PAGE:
On April 18th, 2015 I was honored to receive the Alumnus of the Year award and to give the commencement speech at Columbia Bible College. My speech was about what I’ve learned these past 14 years since I graduated. Basically, if I could go back in time, I gave the commencement speech I would have given my graduating class. Here’s a snapshot of what I talked about…
I grew up in a poor and broken family. My parents separated when I was four years old, leaving my mother to raise four children on her own. She got a job at a bank, working hard to care for us all. In many ways, my mom sacrificed her dreams and desires for the sake of her children. Perhaps that’s why I’ve never forgotten the way she would pull me aside while I was growing up, and say, “Andy. I know you will do great things with your life.”
I knew my mom meant those words to encourage me, but instead they became a burden! When you’re a kid, doing great things is fairly easy, like graduating from diapers or learning to ride a bike. However, the older I got, the more complicated it became. The truth is: I didn’t want to disappoint my mom, but at the same time, I had no idea how to accomplish “great things.”
I mean, what exactly qualifies?
Have you ever noticed how Western culture defines people by their accomplishments? After all, what are the first two questions we ask people when we meet them for the first time? “What’s your name?” and “What do you do for a living?” The answers to those questions tell us everything that we need to know in order to judge their success, and ultimately their worth, by Western standards. We may call it “climbing the corporate ladder,” but it’s really a career caste system; some careers are at the top and some are at the bottom, and nobody is confused about which is which. I mean, where does a Supreme Court judge rank? How about a surgeon? Or a gas station attendant? You get my point. Dress your profession up with a technical name, but at the end of the day, who are we really fooling? If we’re honest with ourselves, we are all guilty of placing others and ourselves in the career caste system.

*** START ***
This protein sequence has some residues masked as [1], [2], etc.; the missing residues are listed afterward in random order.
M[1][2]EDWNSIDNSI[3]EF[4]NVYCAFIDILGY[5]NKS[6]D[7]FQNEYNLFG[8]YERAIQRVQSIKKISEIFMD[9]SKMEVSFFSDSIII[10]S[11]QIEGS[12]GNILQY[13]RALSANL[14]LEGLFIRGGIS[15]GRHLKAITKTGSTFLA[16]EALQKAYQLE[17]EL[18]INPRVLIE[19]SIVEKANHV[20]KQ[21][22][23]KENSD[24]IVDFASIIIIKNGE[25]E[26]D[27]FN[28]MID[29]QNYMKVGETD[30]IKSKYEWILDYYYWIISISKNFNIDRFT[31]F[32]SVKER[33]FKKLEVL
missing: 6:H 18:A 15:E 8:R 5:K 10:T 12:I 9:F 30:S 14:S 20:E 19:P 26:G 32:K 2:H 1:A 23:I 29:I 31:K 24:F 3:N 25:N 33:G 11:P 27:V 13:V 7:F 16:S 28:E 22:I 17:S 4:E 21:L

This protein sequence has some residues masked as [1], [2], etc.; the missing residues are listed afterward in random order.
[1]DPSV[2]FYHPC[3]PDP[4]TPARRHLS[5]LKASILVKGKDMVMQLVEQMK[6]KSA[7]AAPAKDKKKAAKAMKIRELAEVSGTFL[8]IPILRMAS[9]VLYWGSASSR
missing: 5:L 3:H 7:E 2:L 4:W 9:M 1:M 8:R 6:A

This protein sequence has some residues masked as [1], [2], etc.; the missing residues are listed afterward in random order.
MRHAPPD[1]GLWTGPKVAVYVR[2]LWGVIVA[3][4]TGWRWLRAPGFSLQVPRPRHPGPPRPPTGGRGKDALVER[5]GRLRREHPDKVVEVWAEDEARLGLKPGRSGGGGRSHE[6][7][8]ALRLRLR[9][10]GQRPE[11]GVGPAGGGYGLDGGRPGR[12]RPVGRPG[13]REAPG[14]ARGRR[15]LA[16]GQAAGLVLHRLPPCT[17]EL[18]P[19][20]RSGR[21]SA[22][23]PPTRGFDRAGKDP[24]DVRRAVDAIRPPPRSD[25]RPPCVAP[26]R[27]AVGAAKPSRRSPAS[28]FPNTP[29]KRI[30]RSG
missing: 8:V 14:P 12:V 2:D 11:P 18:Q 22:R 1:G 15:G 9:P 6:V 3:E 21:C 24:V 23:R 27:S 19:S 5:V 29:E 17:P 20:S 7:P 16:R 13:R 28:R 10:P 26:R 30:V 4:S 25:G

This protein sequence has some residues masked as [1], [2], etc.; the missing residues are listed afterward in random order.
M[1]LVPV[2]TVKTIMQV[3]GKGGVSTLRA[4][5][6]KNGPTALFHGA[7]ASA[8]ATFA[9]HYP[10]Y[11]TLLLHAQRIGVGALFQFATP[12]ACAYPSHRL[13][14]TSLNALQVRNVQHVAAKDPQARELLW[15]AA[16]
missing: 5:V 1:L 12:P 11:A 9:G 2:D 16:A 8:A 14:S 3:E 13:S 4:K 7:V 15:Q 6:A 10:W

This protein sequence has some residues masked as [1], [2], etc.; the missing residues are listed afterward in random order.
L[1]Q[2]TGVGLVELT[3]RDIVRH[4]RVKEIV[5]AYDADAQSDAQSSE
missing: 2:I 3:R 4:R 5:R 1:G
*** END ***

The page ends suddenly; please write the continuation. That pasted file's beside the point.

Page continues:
So, what’s the alternative?
If your name and profession don’t define you, what should?
Saint Augustine famously began his masterpiece, Confessions, by saying, “The heart of man is restless until it rests in God.” Augustine realized that success, wealth, and greatness can never truly satisfy us. After all, there will always be more to succeed at, more wealth to acquire, and someone will always be greater than you! Instead, Augustine reminds us of what Jesus taught: that we were made in the image of God and that our success, wealth, and greatness is not found in us but in him. Doing great things is accomplished when I reflect God’s image, not my own. And what is the image of God? It’s Father, Son, and Holy Spirit together – a relational image – love.
Jesus was asked, what’s the most important thing to get right in this life? He answered, “Love the Lord your God with all your heart, mind, soul, and strength and love your neighbour as yourself.”
Consider this: it’s often said that we come into the world with nothing and leave it with nothing. However, that isn’t what the Bible teaches. Instead, the Bible makes it clear that we come into this world bearing the image of our creator and, if we so choose, we can reflect that image in this life. On the day we’re called home, we bring with us the love in which we lived this life.
The Apostle Paul put it this way in 1 Corinthians 13, “Now we have these three things, faith, hope and love but the greatest is love.”
Why is love the greatest?
Simply because when we die we will no longer need our faith and our hope will finally be fulfilled. The only thing remaining will be the love, we have for God and people, in which we have lived our life.
Want to do great things with your life? Jesus’ answer is simple:
Want more? Check out Andy Steiger’s new book Thinking? Answering Life’s Five Biggest Questions.